Just after arriving on Sapelo Island, students set up a motion and heat-sensitive camera in a secluded area in hopes of catching a glimpse of the island’s resident bobcats. The camera was retrieved at the end of the trip with shots of deer, raccoons and opossums, but no cats.

The team set up a series of five nets in order to trap, identify, band, and release birds. Here, students use a bird guide to identify the species of the bird Dr. Donnelly untangles. 

Biology major Yidi Amha prepares to release a Carolina Chickadee. 

Students observe Brown Pelicans and Double-Crested Cormorands nesting on a shipwreck in the ocean. They had the opportunity to see some of the rare or endangered bird species they’d learned about in class.

Learning happened everywhere—even on the beach! Dr. Donnelly led students on a hike from the beach inland to learn about sand dune formation and how the vegetation in these areas changes over time. 

With very few vehicles on Sapelo Island, the biology team spent a lot of time walking from the dorms at UGA’s Marine Institute to various parts of the island. 

Students were eager to explore an old lighthouse to look for owl pellets, which can be dissected to learn about the birds’ diet. 

This is an OU classroom! Dr. Donnelly explained the history of Sapelo Island, while students sat “poolside” at a mansion built by R.J. Reynolds. The tobacco mogul eventually sold the estate and other island property to the state of Georgia.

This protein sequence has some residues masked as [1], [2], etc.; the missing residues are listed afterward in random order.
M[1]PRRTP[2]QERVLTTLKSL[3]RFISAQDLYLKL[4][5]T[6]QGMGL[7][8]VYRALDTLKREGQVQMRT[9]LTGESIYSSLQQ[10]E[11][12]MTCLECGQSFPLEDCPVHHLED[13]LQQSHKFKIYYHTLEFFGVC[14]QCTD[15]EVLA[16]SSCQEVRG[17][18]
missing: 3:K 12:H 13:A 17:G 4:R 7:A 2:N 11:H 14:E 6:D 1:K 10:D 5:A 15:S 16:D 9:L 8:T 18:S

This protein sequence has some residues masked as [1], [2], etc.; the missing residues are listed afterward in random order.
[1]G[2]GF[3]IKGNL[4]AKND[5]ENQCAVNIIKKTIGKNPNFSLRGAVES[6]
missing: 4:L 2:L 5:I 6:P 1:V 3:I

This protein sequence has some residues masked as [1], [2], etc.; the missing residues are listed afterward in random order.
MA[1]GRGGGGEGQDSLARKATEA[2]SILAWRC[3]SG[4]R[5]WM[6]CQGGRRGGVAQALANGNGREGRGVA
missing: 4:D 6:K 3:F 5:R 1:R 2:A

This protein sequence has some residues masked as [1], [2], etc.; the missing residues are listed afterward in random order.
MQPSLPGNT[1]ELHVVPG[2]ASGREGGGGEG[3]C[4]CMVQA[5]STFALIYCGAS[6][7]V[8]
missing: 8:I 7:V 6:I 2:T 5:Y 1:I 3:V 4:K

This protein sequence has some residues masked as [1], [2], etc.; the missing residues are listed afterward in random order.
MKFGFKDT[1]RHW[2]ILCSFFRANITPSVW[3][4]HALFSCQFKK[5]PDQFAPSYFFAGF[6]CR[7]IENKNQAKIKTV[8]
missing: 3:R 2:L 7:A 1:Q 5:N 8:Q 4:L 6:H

The group stopped at the Okefenokee Swamp on the way back to Atlanta to learn about the natural cycle of wildfires—one in particular burned for more than 13 months in 2011, changing the landscape for years to come.

What better place to learn about the geographic features that allow for the formation of swamps—than to stand in the middle of one?

The class took a guided boat tour through the swamp where they learned about plant species that thrive in this environment, like Bladderwort and Neverwet.

The swamp tour gave students the chance to see adult and baby alligators, Great Blue Heron, Snowy Egrets and Red-Shouldered Hawks.

Dean Easton, a biologist with the U.S. Fish and Wildlife Service, explained his team’s efforts to monitor, protect and preserve the endangered Red-Cockaded Woodpecker. 

The students who travel with Dr. Donnelly on this biennial trip always stop to pose for a photo amid the branches of this spectacular Live Oak, and would likely agree there’s no substitute for out-in-the-field learning. “You can talk about it all you want,” says Dr. Donnelly, “but to actually see and touch is a completely different experience.”

 

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Staff and Faculty Honored at Employee Recognition Luncheon

Award winners Mark Gross, Jon Akin, Renee Vary Keele, Danny Glassmann, George Kopec and Melissa Briley.

Award winners Mark Gross, Jon Akin, Renee Vary Keele, Danny Glassmann, George Kopec and Melissa Briley.

The second annual Employee Recognition Luncheon was held this week and a number of staff and faculty members were recognized for their exceptional service to Oglethorpe.

Oglethorpe staff members were invited to nominate their peers for six awards that recognized individuals who have gone “beyond the call of duty.” All awards included a monetary prize.

The Staff Member of the Year Award for the 2013-14 academic year went to Renee Vary Keele, director of University Communications. Her award was presented by co-worker and nominator J. Todd Bennett, executive director of University Communications, who spoke of her revitalization of the university’s Carillon magazine and media relations efforts, which both garnered several national awards over the past year, among other accomplishments. “As the university’s editor-in-chief,” Todd said, “she has improved or created tools to tell the Oglethorpe story including the OU Stories, OU Newswire, and the Carillon. Renee’s taken on the work of arts promotion, including all marketing and promotion for the museum. She supports practically every office and department on campus, and does it exceedingly well.”